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February 24, 2017

The Value of Effort

How even small efforts can create big changes.

Recently, my wife fell ill with a bad case of influenza. I say “influenza” instead of “the flu” because that’s what our really nice doctor called it and, given that it laid her up in bed for several days with barely the strength to binge watch Netflix, the Latin word seems to carry the more appropriate weight.

And speaking of carrying weight, when the person who takes care of everyone else gets sick, well, everyone else needs to carry a bit more weight around the home. My children are reasonably willing and able helpers, handling little chores such as making their beds or setting and bussing the dinner dishes without (much) prodding. But with Mommy sick, I needed them to share the heavier burdens of keeping our home from falling apart around us.

My daughter stepped up to handle vacuuming the dining room, which is both helpful and a necessity in a home with a dog that likes to scavenge for morsels that miss mouths, plates and the table itself. And it was with some wonder that I listened to my twin sons argue over who “got” to do the dishes. I guess when you’ve never done something before, the mystery of it can be exciting. Especially when you’re six years old.

Although I will admit that, of all the household chores, I probably enjoy doing the dishes the most. Maybe it’s the opportunity to practice mindfulness and really feel the warm water or the smell of the dish soap. Or maybe, given that most of my projects always seem to be in some stage of incompletion, it simply feels good to be “done” with something. But I digress…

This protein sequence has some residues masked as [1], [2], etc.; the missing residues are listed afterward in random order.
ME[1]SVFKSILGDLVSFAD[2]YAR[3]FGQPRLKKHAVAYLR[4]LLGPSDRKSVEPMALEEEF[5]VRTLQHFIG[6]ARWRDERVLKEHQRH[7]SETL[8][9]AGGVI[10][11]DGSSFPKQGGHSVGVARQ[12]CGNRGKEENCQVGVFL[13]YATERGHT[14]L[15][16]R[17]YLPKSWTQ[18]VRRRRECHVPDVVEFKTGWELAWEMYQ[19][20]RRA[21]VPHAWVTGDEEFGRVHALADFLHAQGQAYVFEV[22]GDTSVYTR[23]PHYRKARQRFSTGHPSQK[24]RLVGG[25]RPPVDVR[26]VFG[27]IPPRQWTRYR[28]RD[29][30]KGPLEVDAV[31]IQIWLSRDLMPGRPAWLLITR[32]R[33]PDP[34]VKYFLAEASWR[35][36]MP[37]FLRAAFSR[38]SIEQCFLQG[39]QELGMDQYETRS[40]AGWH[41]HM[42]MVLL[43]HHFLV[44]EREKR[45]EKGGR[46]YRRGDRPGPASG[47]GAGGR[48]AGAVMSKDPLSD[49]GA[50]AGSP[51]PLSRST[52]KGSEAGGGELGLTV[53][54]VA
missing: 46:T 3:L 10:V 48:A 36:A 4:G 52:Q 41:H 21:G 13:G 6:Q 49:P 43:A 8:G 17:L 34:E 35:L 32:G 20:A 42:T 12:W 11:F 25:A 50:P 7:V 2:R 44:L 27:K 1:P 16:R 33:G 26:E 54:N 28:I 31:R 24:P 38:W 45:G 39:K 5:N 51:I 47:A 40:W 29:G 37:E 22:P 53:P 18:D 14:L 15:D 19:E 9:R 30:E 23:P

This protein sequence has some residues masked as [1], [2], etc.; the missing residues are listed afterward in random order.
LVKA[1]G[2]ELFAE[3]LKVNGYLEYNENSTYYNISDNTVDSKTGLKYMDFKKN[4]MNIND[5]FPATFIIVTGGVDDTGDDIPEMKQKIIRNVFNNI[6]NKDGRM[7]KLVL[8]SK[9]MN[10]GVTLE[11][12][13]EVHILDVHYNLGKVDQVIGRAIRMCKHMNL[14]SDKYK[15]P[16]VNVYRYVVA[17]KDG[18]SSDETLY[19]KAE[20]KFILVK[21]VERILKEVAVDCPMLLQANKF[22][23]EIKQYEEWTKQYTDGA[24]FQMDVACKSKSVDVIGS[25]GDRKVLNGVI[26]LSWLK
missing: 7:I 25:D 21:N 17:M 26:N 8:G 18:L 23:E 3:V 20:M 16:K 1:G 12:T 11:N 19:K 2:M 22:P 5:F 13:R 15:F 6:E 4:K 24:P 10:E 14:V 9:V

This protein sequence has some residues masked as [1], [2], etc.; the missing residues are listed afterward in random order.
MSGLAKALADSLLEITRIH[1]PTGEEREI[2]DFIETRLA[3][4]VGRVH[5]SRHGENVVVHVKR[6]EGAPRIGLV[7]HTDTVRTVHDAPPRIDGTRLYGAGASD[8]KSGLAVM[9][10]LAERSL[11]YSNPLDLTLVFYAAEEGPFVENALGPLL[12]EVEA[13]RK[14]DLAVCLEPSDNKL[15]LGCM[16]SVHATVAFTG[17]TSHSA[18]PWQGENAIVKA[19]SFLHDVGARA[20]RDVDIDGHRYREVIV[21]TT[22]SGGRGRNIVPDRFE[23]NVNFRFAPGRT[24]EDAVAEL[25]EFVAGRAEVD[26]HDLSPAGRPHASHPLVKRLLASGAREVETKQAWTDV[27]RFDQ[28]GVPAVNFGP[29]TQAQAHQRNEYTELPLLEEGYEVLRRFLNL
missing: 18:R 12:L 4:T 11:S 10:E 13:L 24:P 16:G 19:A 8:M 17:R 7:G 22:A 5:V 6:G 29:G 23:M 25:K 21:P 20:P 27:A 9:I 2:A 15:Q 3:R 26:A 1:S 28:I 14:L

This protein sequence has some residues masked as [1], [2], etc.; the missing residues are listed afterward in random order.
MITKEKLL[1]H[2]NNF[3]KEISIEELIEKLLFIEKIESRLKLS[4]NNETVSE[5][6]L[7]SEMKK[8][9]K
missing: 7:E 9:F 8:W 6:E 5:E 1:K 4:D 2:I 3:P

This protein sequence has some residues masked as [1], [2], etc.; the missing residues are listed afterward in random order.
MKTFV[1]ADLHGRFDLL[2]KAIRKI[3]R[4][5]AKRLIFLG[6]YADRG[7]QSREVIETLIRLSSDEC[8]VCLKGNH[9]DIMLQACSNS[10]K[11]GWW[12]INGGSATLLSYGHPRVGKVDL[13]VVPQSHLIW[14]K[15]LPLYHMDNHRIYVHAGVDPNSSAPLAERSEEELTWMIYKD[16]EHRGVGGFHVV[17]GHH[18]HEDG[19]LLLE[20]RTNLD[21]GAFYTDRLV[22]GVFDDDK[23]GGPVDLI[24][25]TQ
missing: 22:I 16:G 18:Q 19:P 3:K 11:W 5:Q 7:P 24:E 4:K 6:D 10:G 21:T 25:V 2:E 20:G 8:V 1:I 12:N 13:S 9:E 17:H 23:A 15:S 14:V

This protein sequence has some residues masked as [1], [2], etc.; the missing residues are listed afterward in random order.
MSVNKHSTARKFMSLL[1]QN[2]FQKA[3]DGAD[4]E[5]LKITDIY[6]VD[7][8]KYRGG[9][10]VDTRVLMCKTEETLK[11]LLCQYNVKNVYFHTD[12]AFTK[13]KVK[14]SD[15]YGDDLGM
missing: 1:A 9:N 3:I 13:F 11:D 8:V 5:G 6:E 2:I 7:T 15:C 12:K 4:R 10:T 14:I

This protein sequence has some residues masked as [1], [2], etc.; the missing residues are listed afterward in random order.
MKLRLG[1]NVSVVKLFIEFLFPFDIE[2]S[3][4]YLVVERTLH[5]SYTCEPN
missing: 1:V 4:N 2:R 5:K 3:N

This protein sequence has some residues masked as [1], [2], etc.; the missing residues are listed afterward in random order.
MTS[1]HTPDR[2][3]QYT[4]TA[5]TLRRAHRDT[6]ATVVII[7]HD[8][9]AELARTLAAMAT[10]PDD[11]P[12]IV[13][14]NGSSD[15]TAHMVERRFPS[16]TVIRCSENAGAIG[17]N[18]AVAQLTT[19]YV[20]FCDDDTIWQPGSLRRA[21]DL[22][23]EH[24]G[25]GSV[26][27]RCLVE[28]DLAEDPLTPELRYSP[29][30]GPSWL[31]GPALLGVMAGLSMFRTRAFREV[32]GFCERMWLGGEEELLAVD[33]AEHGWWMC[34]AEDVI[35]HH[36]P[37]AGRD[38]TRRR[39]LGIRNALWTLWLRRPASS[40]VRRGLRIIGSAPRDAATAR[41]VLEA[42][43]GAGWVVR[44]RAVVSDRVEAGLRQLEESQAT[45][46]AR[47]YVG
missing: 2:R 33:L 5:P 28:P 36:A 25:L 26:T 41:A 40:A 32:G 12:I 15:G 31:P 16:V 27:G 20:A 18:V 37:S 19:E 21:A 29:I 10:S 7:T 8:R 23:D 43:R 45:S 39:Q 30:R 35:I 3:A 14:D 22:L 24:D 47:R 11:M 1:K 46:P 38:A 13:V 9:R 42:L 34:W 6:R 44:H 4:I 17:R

Ultimately, they compromised and the younger of the two set to washing the dishes for the very first time. Being something of a control freak, it was very difficult for me to stand back and watch while offering occasional tips, rather than push him aside and do it myself. But I came to realize, even after I rewashed a handful of his “clean” dishes later that night, that his desire to help and his small efforts in that respect should not be taken for granted.

Now, I know that some people feel that only the results matter. Whether or not we “won” or “lost” is all that goes up on the scoreboard after all. But I believe there is still value derived from genuine effort, particularly if that effort goes above and beyond someone’s comfort zone. We will never be able to rise to a challenge from simply doing the bare minimum as defined by the role we fill in our home, company or society at large. Yes, we may not succeed, at least by the tangible metrics. But, by offering our time, energy and, indeed, efforts to the benefit of something or someone other than ourselves, we will have learned something about ourselves, something that we might then be able to use the next time we’re tasked with such a challenge.

Look, I realize I’m giving a lot of philosophical weight to the act of a six year old washing dishes. His efforts didn’t change anything greater about the world. But, if done correctly, his small efforts made small changes within both himself and among those who benefited from them. And, over time, even such small efforts can create quite a lot of big changes.

Comments

  1. Bob Bennitt

    I agree, Randy. Discipline, contributing to a common, worthy cause, is transformative, especially for youngsters.. it is also bonding, and instills a sense of meaningfulness. And yes, mindfulness. Thanks for sharing.

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